February 28, 2013 /24-7PressRelease/
-- California Workers' Comp Institute reports on carpal tunnel claims
Article provided by Law Offices of Thomas Hoegh
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Carpal tunnel syndrome is common work-related injury. When an individual acquires carpal tunnel syndrome through his or her work, the worker may be able to obtain workers' compensation benefits. A recent report from the California Workers' Compensation Institute provides details on workers' compensation claims for carpal tunnel syndrome in California, showing the increasing occurrence of this type of injury and the comprehensive medical care that is often required to treat it.
The California Workers' Compensation Institute is a private, nonprofit organization of workers' compensation insurers. Its recently released Injury Scorecard contains information on nearly 20,000 California workers' compensation claims based on carpal tunnel syndrome from 2001 to 2011. Among other things, the report reveals that claims for carpal tunnel syndrome made up less than 1 percent of all work-related injury claims in California, yet they accounted for 2.4 percent of all workers' compensation benefit payments.
Carpal tunnel syndrome
The National Institutes of Health says that carpal tunnel syndrome occurs when the median nerve on the bottom of the wrist near the palm is squeezed or pressured. This can lead to tingling, numbness, weakness and muscle damage in the fingers, hand and forearm, which can limit an individual's ability to work and perform normal daily activities.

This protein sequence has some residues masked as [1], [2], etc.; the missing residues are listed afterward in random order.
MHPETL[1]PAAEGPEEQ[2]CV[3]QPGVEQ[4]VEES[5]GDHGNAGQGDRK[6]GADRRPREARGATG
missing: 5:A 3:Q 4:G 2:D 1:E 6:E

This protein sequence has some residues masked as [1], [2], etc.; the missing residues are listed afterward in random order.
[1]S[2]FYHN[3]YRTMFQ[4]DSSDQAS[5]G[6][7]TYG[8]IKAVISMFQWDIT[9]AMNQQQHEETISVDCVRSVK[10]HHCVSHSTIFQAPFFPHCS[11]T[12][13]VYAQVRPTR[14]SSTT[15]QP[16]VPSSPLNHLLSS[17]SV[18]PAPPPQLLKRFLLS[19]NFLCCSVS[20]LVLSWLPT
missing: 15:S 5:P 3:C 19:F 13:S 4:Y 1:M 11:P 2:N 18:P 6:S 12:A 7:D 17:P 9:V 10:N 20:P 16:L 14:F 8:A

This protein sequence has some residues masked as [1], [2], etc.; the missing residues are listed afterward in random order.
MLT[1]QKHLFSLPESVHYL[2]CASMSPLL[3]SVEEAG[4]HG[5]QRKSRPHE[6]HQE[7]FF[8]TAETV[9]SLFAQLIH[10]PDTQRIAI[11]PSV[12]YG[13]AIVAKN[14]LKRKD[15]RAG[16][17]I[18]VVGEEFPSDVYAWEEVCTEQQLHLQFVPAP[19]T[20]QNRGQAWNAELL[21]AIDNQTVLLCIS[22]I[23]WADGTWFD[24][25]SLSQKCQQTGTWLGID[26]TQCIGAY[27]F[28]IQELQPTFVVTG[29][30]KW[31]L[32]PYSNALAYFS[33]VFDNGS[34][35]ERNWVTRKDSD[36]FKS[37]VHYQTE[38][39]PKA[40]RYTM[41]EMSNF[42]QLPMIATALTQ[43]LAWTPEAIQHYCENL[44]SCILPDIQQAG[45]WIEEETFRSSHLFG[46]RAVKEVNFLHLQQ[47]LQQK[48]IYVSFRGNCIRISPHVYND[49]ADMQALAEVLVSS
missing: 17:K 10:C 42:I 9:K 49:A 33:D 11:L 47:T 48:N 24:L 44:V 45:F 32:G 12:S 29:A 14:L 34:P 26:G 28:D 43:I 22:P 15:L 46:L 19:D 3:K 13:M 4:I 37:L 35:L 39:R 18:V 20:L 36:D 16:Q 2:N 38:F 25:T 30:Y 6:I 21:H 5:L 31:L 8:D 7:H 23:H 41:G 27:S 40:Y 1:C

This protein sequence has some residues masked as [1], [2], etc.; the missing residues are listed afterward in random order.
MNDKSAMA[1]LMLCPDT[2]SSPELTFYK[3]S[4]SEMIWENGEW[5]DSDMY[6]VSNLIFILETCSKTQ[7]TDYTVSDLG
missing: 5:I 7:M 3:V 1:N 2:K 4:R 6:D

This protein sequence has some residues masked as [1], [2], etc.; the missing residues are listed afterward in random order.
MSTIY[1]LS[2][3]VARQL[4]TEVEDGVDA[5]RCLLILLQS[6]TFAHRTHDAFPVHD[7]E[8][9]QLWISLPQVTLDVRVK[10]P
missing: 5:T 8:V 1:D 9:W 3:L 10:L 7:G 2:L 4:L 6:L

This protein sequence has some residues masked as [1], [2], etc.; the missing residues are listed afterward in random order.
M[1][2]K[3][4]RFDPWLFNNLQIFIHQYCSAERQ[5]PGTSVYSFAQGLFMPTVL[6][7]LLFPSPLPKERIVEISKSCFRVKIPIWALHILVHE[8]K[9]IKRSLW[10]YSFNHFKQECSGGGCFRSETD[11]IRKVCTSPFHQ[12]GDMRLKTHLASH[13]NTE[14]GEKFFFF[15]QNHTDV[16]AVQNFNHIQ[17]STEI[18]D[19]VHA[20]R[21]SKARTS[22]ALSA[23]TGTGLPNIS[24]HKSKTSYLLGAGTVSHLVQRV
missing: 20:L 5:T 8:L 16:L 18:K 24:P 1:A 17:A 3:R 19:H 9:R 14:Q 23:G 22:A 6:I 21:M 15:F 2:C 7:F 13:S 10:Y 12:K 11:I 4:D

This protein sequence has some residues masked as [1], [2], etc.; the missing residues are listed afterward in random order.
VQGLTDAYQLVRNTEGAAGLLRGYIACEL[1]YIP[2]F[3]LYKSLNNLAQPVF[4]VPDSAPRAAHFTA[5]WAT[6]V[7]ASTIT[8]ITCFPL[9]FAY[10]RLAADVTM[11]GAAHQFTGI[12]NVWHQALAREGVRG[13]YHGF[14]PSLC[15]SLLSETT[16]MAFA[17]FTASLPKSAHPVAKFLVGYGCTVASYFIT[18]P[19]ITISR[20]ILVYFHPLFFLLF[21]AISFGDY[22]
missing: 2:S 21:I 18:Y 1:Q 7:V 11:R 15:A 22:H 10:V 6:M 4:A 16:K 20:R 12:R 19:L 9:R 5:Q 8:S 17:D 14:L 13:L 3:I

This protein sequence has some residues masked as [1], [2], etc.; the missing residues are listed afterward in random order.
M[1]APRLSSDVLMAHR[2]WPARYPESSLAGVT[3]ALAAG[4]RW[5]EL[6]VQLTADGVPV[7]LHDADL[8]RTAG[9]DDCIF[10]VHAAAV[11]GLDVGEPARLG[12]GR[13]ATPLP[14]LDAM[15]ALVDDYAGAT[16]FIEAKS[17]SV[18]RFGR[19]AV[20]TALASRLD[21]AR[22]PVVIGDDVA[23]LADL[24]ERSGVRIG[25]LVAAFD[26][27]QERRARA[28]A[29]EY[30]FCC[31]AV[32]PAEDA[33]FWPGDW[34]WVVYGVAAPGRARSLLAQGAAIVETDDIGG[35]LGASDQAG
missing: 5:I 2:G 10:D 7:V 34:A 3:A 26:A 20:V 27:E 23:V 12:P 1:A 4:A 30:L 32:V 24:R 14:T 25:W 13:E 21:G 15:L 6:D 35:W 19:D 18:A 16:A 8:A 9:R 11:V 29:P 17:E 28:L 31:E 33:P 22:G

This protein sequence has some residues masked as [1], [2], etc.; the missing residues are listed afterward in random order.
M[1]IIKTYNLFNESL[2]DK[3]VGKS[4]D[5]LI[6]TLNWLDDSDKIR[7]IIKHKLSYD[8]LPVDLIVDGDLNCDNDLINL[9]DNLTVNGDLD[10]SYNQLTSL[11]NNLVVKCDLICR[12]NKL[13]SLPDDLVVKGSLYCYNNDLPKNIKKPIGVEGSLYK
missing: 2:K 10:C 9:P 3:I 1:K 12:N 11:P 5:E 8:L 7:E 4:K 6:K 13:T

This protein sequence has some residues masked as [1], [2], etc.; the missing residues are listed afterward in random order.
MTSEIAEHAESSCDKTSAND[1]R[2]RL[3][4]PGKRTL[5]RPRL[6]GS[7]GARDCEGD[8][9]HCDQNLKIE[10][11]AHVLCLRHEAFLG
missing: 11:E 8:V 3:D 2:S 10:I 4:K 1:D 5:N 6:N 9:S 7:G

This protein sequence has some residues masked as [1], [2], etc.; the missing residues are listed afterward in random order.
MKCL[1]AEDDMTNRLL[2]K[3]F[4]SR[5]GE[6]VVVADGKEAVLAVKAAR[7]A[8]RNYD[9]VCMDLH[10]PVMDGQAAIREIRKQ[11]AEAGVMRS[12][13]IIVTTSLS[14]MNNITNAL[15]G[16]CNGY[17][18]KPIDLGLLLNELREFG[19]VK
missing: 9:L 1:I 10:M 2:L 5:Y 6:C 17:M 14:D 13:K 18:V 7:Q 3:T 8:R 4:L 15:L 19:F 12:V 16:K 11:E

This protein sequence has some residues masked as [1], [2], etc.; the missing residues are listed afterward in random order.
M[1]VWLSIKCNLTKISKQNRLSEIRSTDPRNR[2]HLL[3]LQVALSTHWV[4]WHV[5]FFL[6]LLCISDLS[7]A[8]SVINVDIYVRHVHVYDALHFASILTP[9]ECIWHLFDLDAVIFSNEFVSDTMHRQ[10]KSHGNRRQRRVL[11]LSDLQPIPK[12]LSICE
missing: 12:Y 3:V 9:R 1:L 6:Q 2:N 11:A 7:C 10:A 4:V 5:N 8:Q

Symptoms of carpal tunnel syndrome
According to the Mayo Clinic, symptoms of carpal tunnel syndrome may be especially prevalent when attempting to grip a small object or hold a steering wheel, as well as when first awakening. Common signs of carpal tunnel syndrome include:
-Numbness and tingling in the palm of the hand or first three fingers
-Pain in the hand or wrist, sometimes extending to the elbow
-Weakness or clumsiness when gripping or holding items
Workers in many industries are at risk for carpal tunnel syndrome. The Injury Scorecard reports that more than 60 percent of the workers' compensation claims for carpal tunnel syndrome came from three job sectors:
-Professional and clerical
In addition, the greatest increase in the rate of claims for carpal tunnel syndrome occurred with hospital workers, constituting 14 percent of all claims since 2008.
Carpal tunnel treatment
The treatment for carpal tunnel syndrome depends on the severity and duration of the injury. Non-surgical treatment may include wearing a splint and making ergonomic adjustments to one's workspace. Sometimes, though, surgery is necessary to release pressure on the median nerve. Of course, all treatments depend on the unique circumstances of the individual, and anyone who thinks they may have carpal tunnel syndrome should consult a doctor.
If you have been diagnosed with carpal tunnel syndrome and think it may be related to your job, contact a knowledgeable workers' compensation attorney to discuss the benefits that may be available to you.---
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